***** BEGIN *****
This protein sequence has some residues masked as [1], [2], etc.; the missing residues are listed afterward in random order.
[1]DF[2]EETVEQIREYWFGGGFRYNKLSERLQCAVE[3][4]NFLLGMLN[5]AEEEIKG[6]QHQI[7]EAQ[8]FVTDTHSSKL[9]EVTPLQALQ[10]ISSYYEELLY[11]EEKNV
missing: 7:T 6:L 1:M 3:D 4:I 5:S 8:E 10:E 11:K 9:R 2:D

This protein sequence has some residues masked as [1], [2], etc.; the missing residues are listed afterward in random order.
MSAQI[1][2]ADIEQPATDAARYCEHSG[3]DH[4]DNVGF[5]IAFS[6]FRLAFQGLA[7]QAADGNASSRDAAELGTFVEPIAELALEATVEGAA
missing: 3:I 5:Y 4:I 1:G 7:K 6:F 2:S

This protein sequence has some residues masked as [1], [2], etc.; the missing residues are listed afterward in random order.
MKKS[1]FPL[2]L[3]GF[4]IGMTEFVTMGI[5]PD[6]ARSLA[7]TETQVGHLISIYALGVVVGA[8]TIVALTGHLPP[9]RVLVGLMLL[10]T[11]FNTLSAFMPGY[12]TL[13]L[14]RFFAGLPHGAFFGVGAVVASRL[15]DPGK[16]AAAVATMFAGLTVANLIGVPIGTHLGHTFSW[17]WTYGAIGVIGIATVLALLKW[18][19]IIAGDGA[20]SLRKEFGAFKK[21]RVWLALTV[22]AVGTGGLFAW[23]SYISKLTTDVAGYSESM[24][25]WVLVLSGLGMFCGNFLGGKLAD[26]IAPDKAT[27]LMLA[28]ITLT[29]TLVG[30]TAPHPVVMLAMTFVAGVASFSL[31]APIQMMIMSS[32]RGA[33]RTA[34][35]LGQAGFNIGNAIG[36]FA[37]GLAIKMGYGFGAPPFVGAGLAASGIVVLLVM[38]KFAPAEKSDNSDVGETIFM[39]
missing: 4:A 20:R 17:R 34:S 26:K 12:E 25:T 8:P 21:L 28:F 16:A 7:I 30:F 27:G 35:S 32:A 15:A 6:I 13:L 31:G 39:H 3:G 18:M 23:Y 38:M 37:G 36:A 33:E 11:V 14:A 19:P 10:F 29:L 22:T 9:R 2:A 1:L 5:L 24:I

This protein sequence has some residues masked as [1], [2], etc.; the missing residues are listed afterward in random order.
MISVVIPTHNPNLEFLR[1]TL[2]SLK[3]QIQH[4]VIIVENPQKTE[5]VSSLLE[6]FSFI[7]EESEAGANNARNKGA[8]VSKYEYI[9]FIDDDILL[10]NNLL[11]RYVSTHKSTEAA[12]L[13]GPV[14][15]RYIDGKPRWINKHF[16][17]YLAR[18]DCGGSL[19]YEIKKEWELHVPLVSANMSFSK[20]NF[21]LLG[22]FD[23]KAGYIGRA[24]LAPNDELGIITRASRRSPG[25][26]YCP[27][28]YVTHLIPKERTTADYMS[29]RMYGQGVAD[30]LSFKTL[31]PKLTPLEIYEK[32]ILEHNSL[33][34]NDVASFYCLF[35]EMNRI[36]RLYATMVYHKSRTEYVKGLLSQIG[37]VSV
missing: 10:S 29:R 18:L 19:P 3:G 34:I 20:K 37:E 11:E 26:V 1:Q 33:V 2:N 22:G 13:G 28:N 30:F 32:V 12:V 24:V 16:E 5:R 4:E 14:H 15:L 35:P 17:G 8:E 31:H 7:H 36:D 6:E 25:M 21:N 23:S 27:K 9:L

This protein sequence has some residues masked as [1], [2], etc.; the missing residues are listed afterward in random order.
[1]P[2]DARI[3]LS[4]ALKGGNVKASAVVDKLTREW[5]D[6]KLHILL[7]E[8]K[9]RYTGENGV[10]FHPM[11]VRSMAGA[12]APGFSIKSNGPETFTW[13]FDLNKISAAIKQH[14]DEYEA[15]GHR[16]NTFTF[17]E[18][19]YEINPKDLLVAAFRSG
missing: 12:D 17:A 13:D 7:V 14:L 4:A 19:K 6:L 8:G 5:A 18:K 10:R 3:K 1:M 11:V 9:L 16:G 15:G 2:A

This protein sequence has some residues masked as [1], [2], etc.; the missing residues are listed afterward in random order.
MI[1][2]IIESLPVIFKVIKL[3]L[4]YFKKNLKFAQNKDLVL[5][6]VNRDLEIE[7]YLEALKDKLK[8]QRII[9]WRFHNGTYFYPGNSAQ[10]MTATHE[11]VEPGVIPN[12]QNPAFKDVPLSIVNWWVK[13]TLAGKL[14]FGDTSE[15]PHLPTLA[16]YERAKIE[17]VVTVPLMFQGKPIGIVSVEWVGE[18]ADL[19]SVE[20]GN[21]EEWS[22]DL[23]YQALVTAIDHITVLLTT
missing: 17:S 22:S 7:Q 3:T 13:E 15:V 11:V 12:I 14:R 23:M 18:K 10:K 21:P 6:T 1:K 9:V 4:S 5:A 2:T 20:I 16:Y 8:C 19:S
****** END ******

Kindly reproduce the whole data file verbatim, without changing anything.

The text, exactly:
This protein sequence has some residues masked as [1], [2], etc.; the missing residues are listed afterward in random order.
[1]DF[2]EETVEQIREYWFGGGFRYNKLSERLQCAVE[3][4]NFLLGMLN[5]AEEEIKG[6]QHQI[7]EAQ[8]FVTDTHSSKL[9]EVTPLQALQ[10]ISSYYEELLY[11]EEKNV
missing: 7:T 6:L 1:M 3:D 4:I 5:S 8:E 10:E 11:K 9:R 2:D

This protein sequence has some residues masked as [1], [2], etc.; the missing residues are listed afterward in random order.
MSAQI[1][2]ADIEQPATDAARYCEHSG[3]DH[4]DNVGF[5]IAFS[6]FRLAFQGLA[7]QAADGNASSRDAAELGTFVEPIAELALEATVEGAA
missing: 3:I 5:Y 4:I 1:G 7:K 6:F 2:S

This protein sequence has some residues masked as [1], [2], etc.; the missing residues are listed afterward in random order.
MKKS[1]FPL[2]L[3]GF[4]IGMTEFVTMGI[5]PD[6]ARSLA[7]TETQVGHLISIYALGVVVGA[8]TIVALTGHLPP[9]RVLVGLMLL[10]T[11]FNTLSAFMPGY[12]TL[13]L[14]RFFAGLPHGAFFGVGAVVASRL[15]DPGK[16]AAAVATMFAGLTVANLIGVPIGTHLGHTFSW[17]WTYGAIGVIGIATVLALLKW[18][19]IIAGDGA[20]SLRKEFGAFKK[21]RVWLALTV[22]AVGTGGLFAW[23]SYISKLTTDVAGYSESM[24][25]WVLVLSGLGMFCGNFLGGKLAD[26]IAPDKAT[27]LMLA[28]ITLT[29]TLVG[30]TAPHPVVMLAMTFVAGVASFSL[31]APIQMMIMSS[32]RGA[33]RTA[34][35]LGQAGFNIGNAIG[36]FA[37]GLAIKMGYGFGAPPFVGAGLAASGIVVLLVM[38]KFAPAEKSDNSDVGETIFM[39]
missing: 4:A 20:R 17:R 34:S 26:K 12:E 25:T 8:P 21:L 28:F 16:A 7:I 30:F 27:G 35:S 32:A 15:A 6:I 13:L 31:G 39:H 3:G 18:M 23:Y 38:M 37:G 36:A 33:E 11:V 14:A 19:P 10:F 29:L 22:T 9:R 2:A 1:L 5:L 24:I

This protein sequence has some residues masked as [1], [2], etc.; the missing residues are listed afterward in random order.
MISVVIPTHNPNLEFLR[1]TL[2]SLK[3]QIQH[4]VIIVENPQKTE[5]VSSLLE[6]FSFI[7]EESEAGANNARNKGA[8]VSKYEYI[9]FIDDDILL[10]NNLL[11]RYVSTHKSTEAA[12]L[13]GPV[14][15]RYIDGKPRWINKHF[16][17]YLAR[18]DCGGSL[19]YEIKKEWELHVPLVSANMSFSK[20]NF[21]LLG[22]FD[23]KAGYIGRA[24]LAPNDELGIITRASRRSPG[25][26]YCP[27][28]YVTHLIPKERTTADYMS[29]RMYGQGVAD[30]LSFKTL[31]PKLTPLEIYEK[32]ILEHNSL[33][34]NDVASFYCLF[35]EMNRI[36]RLYATMVYHKSRTEYVKGLLSQIG[37]VSV
missing: 10:S 29:R 18:L 19:P 3:G 34:I 20:K 37:E 11:E 26:V 1:Q 33:V 2:N 22:G 13:G 28:N 30:F 32:V 12:V 24:V 16:E 5:R 4:E 14:H 15:L 35:P 17:G 8:E 31:H 7:H 36:D 6:E 25:M 21:N 23:S 27:K 9:L

This protein sequence has some residues masked as [1], [2], etc.; the missing residues are listed afterward in random order.
[1]P[2]DARI[3]LS[4]ALKGGNVKASAVVDKLTREW[5]D[6]KLHILL[7]E[8]K[9]RYTGENGV[10]FHPM[11]VRSMAGA[12]APGFSIKSNGPETFTW[13]FDLNKISAAIKQH[14]DEYEA[15]GHR[16]NTFTF[17]E[18][19]YEINPKDLLVAAFRSG
missing: 12:D 17:A 13:D 7:V 14:L 4:A 19:K 6:L 8:G 5:A 18:K 10:R 3:K 1:M 11:V 9:L 16:G 15:G 2:A

This protein sequence has some residues masked as [1], [2], etc.; the missing residues are listed afterward in random order.
MI[1][2]IIESLPVIFKVIKL[3]L[4]YFKKNLKFAQNKDLVL[5][6]VNRDLEIE[7]YLEALKDKLK[8]QRII[9]WRFHNGTYFYPGNSAQ[10]MTATHE[11]VEPGVIPN[12]QNPAFKDVPLSIVNWWVK[13]TLAGKL[14]FGDTSE[15]PHLPTLA[16]YERAKIE[17]VVTVPLMFQGKPIGIVSVEWVGE[18]ADL[19]SVE[20]GN[21]EEWS[22]DL[23]YQALVTAIDHITVLLTT
missing: 17:S 22:S 7:Q 3:T 13:E 15:V 11:V 12:I 14:R 23:M 18:K 10:K 21:P 6:T 1:K 9:V 4:S 5:A 2:T 20:I 16:Y 8:C 19:S